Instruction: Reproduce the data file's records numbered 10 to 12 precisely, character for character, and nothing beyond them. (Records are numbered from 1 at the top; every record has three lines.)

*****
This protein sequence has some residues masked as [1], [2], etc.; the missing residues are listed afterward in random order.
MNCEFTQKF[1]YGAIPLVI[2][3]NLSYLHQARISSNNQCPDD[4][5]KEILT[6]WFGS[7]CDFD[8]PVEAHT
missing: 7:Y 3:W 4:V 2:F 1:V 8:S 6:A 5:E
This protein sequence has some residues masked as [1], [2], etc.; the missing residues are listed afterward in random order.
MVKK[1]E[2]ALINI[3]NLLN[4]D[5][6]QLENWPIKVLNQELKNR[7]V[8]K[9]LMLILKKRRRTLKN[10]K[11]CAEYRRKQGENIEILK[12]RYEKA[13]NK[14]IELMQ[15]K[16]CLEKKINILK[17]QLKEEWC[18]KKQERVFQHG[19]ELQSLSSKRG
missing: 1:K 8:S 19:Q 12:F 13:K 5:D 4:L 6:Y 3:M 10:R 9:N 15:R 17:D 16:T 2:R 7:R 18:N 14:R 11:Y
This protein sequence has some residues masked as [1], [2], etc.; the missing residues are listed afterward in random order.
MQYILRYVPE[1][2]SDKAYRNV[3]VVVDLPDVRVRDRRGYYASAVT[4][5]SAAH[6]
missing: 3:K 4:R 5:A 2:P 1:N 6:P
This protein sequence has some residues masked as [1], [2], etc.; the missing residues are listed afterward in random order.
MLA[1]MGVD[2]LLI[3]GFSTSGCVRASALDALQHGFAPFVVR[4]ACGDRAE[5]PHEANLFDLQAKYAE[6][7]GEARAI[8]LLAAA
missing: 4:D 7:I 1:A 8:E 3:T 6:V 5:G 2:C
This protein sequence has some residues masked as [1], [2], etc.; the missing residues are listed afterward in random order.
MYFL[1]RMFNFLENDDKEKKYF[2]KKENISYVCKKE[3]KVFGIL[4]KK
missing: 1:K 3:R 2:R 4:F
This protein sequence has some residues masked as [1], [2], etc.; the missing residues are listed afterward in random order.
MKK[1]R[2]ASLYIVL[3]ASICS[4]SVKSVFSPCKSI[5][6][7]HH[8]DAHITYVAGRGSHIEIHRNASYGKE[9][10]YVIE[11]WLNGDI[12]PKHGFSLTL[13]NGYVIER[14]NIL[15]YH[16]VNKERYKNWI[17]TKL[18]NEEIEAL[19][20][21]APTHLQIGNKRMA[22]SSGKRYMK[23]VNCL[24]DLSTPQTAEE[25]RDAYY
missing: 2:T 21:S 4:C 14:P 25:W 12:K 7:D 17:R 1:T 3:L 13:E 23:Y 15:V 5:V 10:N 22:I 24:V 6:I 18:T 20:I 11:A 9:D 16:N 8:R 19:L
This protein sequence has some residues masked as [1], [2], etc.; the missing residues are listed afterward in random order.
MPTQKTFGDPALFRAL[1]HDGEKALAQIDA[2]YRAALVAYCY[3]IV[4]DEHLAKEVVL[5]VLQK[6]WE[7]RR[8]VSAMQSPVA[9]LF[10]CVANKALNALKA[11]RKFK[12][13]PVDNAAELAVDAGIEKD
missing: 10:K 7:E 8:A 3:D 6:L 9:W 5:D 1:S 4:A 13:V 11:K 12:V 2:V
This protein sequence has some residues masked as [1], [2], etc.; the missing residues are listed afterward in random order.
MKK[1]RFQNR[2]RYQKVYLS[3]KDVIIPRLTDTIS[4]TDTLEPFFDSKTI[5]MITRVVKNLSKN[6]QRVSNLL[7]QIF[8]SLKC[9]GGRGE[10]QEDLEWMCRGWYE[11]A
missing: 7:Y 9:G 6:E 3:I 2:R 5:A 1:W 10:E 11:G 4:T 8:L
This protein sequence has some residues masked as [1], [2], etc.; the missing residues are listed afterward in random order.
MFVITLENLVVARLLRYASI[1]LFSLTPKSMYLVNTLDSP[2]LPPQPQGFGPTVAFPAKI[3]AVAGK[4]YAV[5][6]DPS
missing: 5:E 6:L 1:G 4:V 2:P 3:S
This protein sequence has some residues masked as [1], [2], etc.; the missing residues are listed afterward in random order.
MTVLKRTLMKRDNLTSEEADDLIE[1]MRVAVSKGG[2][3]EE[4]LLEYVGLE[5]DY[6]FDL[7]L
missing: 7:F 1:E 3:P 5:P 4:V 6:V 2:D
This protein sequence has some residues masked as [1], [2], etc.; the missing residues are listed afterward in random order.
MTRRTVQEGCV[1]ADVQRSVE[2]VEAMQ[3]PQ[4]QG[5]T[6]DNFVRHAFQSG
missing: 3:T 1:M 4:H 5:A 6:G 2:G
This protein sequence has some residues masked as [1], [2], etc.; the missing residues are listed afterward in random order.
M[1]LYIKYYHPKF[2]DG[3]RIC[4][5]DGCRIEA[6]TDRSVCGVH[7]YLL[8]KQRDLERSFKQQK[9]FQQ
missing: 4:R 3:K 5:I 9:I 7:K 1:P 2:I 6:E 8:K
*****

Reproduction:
This protein sequence has some residues masked as [1], [2], etc.; the missing residues are listed afterward in random order.
MTVLKRTLMKRDNLTSEEADDLIE[1]MRVAVSKGG[2][3]EE[4]LLEYVGLE[5]DY[6]FDL[7]L
missing: 7:F 1:E 3:P 5:P 4:V 6:V 2:D
This protein sequence has some residues masked as [1], [2], etc.; the missing residues are listed afterward in random order.
MTRRTVQEGCV[1]ADVQRSVE[2]VEAMQ[3]PQ[4]QG[5]T[6]DNFVRHAFQSG
missing: 3:T 1:M 4:H 5:A 6:G 2:G
This protein sequence has some residues masked as [1], [2], etc.; the missing residues are listed afterward in random order.
M[1]LYIKYYHPKF[2]DG[3]RIC[4][5]DGCRIEA[6]TDRSVCGVH[7]YLL[8]KQRDLERSFKQQK[9]FQQ
missing: 4:R 3:K 5:I 9:I 7:K 1:P 2:I 6:E 8:K